M&A Talk with Leading RIA Aggregators and Integrators: David Canter of Bluespring Wealth Partners

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M&A Talk with Leading RIA Aggregators and Integrators: David Canter of Bluespring Wealth Partners

President of one of the nation’s premier RIA firms and musician, David Canter, is focused on positioning Bluespring Wealth Partners as one of the premiere acquirers in the industry. He is very hands-on with operations, including overseeing day-to-day operations and identifying new areas of opportunity and growth. David has worked in multiple aspects of the RIA space, previously serving as Executive Vice President and Head of the RIA segment for Fidelity Clearing & Custody Solutions and now serving as President of Bluespring Wealth Partners.

Although David has been in the RIA space for years, as most stories go, working in the RIA space wasn’t his life-long passion. He had his sights set on the entertainment industry – training at one point as an actor – and loves music and playing his guitar. Breaking into the entertainment industry is complex; beyond acting as an extra, he found that the work just wasn’t there. He quickly had to realize that there were other avenues he could take in terms of this career, while still keeping the arts as a deeply held passion.

Once he made the decision to focus himself elsewhere, David was drawn to law. The lure of the courtroom was undeniable to David, and he went on to pursue a Juris Doctorate from the University of Baltimore. He loved the courtroom and trial work, and currently holds his FINRA Series 24 license, and is a California State Bar member


David has done it all in the industry, but what attracted him to Bluespring Wealth Partners after nearly three decades in the RIA space is simple: He wanted a new challenge. For David, Bluespring Wealth Partners wasn’t just a challenge, but a fitting piece to the next chapter in his career. It allows him to be entrepreneurial, but simultaneously intrapreneurial. This balance allows David many freedoms he wouldn’t otherwise have, and a chance to build the company into something new. It is now a 29-firm platform spanning 16 states – and growing. The firm will do 9 acquisitions by the end of 2022, but not just for the sake of doing acquisitions. Their acquisition plan is focused on solving the problems of their “partner firms”, as they call their network of firms.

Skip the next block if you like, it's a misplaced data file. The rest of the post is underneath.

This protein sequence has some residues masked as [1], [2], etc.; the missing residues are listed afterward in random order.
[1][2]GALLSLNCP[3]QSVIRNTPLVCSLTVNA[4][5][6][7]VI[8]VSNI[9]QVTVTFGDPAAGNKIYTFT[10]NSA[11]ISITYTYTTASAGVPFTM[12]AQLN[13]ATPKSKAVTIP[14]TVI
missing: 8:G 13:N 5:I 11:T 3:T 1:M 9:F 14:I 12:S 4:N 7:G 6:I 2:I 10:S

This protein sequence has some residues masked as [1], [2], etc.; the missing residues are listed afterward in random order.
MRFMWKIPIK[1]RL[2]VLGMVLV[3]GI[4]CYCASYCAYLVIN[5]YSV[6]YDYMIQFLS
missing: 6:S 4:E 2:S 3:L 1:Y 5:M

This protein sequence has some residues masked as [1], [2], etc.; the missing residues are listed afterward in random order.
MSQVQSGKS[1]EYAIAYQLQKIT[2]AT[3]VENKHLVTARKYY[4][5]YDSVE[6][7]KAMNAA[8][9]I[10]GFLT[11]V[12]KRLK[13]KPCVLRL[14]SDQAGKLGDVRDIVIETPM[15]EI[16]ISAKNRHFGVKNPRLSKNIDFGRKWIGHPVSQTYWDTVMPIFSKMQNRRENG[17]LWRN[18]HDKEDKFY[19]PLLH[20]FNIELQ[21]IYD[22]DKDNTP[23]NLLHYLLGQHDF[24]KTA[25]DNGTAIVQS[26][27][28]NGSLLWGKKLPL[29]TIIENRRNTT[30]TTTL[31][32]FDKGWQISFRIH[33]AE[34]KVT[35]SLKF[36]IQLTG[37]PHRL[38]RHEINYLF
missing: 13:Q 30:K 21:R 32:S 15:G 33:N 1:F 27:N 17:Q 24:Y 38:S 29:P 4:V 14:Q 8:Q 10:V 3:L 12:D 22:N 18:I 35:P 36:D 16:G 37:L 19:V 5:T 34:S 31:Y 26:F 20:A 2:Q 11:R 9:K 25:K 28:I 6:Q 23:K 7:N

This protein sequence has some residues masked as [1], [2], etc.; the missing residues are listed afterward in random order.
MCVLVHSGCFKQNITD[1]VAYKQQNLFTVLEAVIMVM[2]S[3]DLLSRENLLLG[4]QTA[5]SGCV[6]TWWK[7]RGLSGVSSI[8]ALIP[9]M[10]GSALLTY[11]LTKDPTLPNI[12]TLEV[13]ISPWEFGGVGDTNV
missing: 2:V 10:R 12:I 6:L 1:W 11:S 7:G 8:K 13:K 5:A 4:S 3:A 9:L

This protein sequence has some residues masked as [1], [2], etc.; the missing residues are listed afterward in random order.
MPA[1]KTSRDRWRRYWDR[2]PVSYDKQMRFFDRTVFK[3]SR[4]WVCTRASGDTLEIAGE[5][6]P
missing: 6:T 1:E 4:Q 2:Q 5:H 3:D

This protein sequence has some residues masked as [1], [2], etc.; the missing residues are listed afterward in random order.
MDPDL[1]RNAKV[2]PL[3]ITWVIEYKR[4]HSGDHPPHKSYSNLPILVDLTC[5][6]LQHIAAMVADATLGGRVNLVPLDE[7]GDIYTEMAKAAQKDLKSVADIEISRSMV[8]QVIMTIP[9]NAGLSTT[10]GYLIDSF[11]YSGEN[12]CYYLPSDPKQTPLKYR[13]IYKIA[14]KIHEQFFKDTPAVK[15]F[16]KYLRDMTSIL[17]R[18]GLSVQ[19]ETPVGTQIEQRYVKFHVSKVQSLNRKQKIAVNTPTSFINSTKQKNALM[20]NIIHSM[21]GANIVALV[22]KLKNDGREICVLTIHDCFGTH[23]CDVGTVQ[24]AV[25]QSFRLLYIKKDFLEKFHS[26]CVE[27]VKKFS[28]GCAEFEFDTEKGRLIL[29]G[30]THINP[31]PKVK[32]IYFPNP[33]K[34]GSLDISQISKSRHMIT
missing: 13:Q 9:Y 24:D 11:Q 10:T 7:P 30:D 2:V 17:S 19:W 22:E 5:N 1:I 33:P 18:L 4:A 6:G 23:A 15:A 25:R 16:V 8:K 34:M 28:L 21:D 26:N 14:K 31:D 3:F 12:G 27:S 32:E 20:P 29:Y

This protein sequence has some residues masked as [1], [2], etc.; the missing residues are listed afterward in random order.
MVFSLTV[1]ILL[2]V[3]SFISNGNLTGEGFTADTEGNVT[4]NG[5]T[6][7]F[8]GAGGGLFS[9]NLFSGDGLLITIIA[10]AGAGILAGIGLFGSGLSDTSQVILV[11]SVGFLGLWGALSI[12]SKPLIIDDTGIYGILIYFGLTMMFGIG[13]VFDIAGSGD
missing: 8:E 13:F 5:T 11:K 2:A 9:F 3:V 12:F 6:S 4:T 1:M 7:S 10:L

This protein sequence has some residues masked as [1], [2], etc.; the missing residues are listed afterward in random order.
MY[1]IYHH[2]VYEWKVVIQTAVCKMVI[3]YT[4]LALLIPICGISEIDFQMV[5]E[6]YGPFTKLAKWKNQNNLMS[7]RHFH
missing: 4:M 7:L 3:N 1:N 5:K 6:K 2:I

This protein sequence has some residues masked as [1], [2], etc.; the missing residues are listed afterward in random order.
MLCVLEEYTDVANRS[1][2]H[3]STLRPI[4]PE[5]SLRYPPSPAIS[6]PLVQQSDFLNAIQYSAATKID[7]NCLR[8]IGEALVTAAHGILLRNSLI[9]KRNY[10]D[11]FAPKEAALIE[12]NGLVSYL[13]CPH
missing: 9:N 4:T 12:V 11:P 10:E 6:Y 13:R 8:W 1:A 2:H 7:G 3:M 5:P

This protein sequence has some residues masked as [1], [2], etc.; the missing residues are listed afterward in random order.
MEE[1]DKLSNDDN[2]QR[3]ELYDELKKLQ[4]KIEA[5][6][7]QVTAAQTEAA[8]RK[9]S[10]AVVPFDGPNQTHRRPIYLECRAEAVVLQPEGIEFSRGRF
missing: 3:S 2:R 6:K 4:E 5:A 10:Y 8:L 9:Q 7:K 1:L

In the RIA space, there are many choices an advisor can make just to get to the starting line. David believes in choice, and not merely having the choice, but having an informed choice. David understands that Bluespring Wealth Partners isn’t going to be the perfect choice for everyone, however, he wants the DealQuest listeners to know what Bluespring does. 

Bluespring Wealth Partners can be best described as a practice management consultancy at its core that happens to be in the strategic M&A space. It is the responsibility of practice management consultants to assist offices and firms with improving efficiency within their workplace and in their business operations. That’s the bulk of Bluespring Wealth Partners’ approach: Addressing problems their acquired “partner firms” have and establishing problem-solving efficiency via the network of firms under Bluespring.


Two of the most commonly used words in the RIA space are “aggregator” and “integrator”. Some firms operate as either pure aggregators or pure integrators, however, there are more firms that pick elements of each model to formulate the specific model that is best for them. There is a reason all these models exist, and that’s simply because no singular model works for every firm, entrepreneur, client, or investor.

Again, choice plays a vital role in the decision of which model is best for any advisor and under which model Bluespring operates. The choices in the marketplace that David layout are:

  • Choice 1: Do nothing. Keep on plowing forward as you always have, and hopefully, fulfilling your career.
  • Choice 2: De-risk. For example: A firm has a retiring partner, so to pull some capital, they find a minority interest capital partner that is not going to take control, but merely provides some capital.
  • Choice 3: Find a pure capital partner. For example: They buy 50%+, and you obtain a capital partner that’s not going to provide other shared services or support aside from the capital.
  • Choice 4: Entrepreneurial model (on the aggregator side of the spectrum) . Keep your brand and the acquiring company will take at minimum 51% interest in your firm and build a flexible deal structure. By doing this, the focus is preserving the entrepreneurial model and providing various services to help propel your firm forward into growth within the network of acquired firms.